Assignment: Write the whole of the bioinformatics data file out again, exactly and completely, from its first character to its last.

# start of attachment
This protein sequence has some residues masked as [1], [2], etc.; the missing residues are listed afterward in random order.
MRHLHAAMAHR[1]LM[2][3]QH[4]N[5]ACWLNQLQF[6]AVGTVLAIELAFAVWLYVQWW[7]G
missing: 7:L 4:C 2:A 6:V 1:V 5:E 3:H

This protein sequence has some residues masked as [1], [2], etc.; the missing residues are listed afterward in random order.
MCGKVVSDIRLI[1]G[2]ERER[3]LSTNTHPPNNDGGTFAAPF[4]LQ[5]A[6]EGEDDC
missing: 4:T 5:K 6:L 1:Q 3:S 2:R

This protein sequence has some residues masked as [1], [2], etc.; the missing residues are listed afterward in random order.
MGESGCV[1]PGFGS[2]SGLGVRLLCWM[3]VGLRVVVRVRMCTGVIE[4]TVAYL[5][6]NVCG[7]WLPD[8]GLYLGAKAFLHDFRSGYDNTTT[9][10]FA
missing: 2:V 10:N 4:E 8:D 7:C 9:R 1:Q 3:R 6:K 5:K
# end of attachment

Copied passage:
This protein sequence has some residues masked as [1], [2], etc.; the missing residues are listed afterward in random order.
MRHLHAAMAHR[1]LM[2][3]QH[4]N[5]ACWLNQLQF[6]AVGTVLAIELAFAVWLYVQWW[7]G
missing: 7:L 4:C 2:A 6:V 1:V 5:E 3:H

This protein sequence has some residues masked as [1], [2], etc.; the missing residues are listed afterward in random order.
MCGKVVSDIRLI[1]G[2]ERER[3]LSTNTHPPNNDGGTFAAPF[4]LQ[5]A[6]EGEDDC
missing: 4:T 5:K 6:L 1:Q 3:S 2:R

This protein sequence has some residues masked as [1], [2], etc.; the missing residues are listed afterward in random order.
MGESGCV[1]PGFGS[2]SGLGVRLLCWM[3]VGLRVVVRVRMCTGVIE[4]TVAYL[5][6]NVCG[7]WLPD[8]GLYLGAKAFLHDFRSGYDNTTT[9][10]FA
missing: 2:V 10:N 4:E 8:D 7:C 9:R 1:Q 3:R 6:K 5:K